The confirmation on Thursday that the authorities have ordered an internet service provider to block access to a local website under the national security law for the first time augurs more online censorship, a data scientist has warned, saying unless such powers are clearly defined even internet news outlets could be barred in future.
Wong Ho-wa, an Election Committee member who represents the information technology industry said the blocking of the HKChronicles website by Hong Kong Broadband Network (HKBN) – and presumably other service providers – has already affected other unrelated websites just because they share the same IP address.
"I am really worried that if their action continues, like more websites being blocked due to the same reason, then potentially other innocent websites can no longer be accessible to our Hong Kong citizens. As a result, our freedom to information is really affected," he said.
Wong also expressed concern that without a clear definition of what exactly is allowed online, even news websites could be blocked in the future over alleged national security violations.
"The official government still has no clear clarification or justification on their action or their rationale behind. Would the internet press be also be affected in the longer term? That we don't know," he said.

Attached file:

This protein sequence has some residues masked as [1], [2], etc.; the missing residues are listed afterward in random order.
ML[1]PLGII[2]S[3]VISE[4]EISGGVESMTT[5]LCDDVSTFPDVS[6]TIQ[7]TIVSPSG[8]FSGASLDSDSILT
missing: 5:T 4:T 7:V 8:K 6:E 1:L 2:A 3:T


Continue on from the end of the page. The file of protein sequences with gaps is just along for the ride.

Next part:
Article 43 of the national security law gives police the power to order internet service providers to remove any material published online deemed be a national security breach.
Multiple media reports previously cited sources saying that the pro-protester site had been blocked, but HKBN only confirmed this on Thursday.
"We have disabled the access to the website in compliance with the requirement issued under the National Security Law," a spokesperson said in an email to Reuters, adding that the action was taken on January 13.
HKChronicles, which publishes information and photos of police officers and pro-establishment figures, had said that internet service providers had started blocking access to the site as early as last week.
Lento Yip, the chairman of the Hong Kong Internet Service Providers Association, said he had expected that authorities would make requests to block websites after the implementation of the national security law.
He said internet service providers would have to follow the law, though they are faced with some technical difficulties.
"When we continue to block the website, the netizens would continue to have other means to access the website. There will be peripheral damages. When you block an IP address, maybe some other websites, some other victims will suffer as well. So operationally, it will become more complicated and challenging, but the effect may not be as good as the law enforcement wishes," he said.
Yip noted that other foreign countries also have similar laws which allow local authorities to block access to certain websites to combat terrorism.
But he said making such requests more transparent would help the public and internet service providers have a better understanding of the standards under which websites are blocked.